Windows 2008 R2 Operating System Roles, Role Services and Features

Zabbix will not allow you to assign Templates to a host if there are duplicates in the Templates.  Thus, if Template A defines and item "perf_counter["\Processor Information(_Total)\% Processor Time",300]" and Template B defines the same item, Zabbix will only allow you to assign one of the Templates.  It is critical to design Templates in advance so that Item, Trigger, Graph and Screen names are not duplicated.  For a Windows Enterprise, the author has selected a framework based upon the overall architecture of the Operating System, its Services and Server Applications.  Yet even then it is more complex than just those three general groups.

A default Windows Server installation only installs the software necessary to operate as a server.  Windows then provides "Roles" and "Features" to provide specific additional functionality.  For instance, a Server may be assigned the "Active Directory Domain Services" and "DNS Server" roles that includes one set of functionality while another may be assigned the "Web Server (IIS)" role that includes a different set.  Role Services and Features may also be installed, further adding to the complexity of defining sets of monitored information.  Flowing from the definitions, the fundamental hardware and OS data may be collected by a Template "Windows Server 2008 R2."  Additional Templates then define "Active Directory Domain Services," "DNS Server" and "Web Server (IIS)" Roles and Features.

The templates for each Role/Role Service/Feature set should monitor the availability of services using both the Zabbix "service_state" check to query the OS and "net.tcp.listen" (or variant thereof) to query the NIC TCP service(s) in question.  For instance, you may check the OS Service state "NTDS" and associated TCP services on ports 389 (LDAP), 636 (LDAPS) and 464 (Kerberos Password) to determine if services necessary for authentication are available.  Service state queries may have multiple triggers that depend on the state returned by Windows (Up, Down, Restarting, etc.) and TCP services a single trigger for Up or Down.  Templates also collect fundamental Performance Counters.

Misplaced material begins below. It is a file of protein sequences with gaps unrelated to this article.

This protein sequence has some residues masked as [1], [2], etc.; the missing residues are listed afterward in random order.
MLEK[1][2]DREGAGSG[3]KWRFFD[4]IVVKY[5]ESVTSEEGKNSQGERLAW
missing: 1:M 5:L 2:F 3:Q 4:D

There is still another set of definitions for Templates -- information important for day-to-day monitoring and information important for troubleshooting, trend analysis and scalability design.  The second set includes primarily Performance Counters.  Thus, for each set of Windows data collected, there is a standard set of data including OS service checks, TCP service checks and Performance Counters and a second, more detailed set that includes primarily Performance Counters.  Flowing from the examples above, the "Windows 2008 R2 Server" Template would provide important day-to-day triggers and performance information while a second, "Windows 2008 R2 Performance Counters" provides highly detailed data for troubleshooting, trend analysis, etc.

Windows Application Servers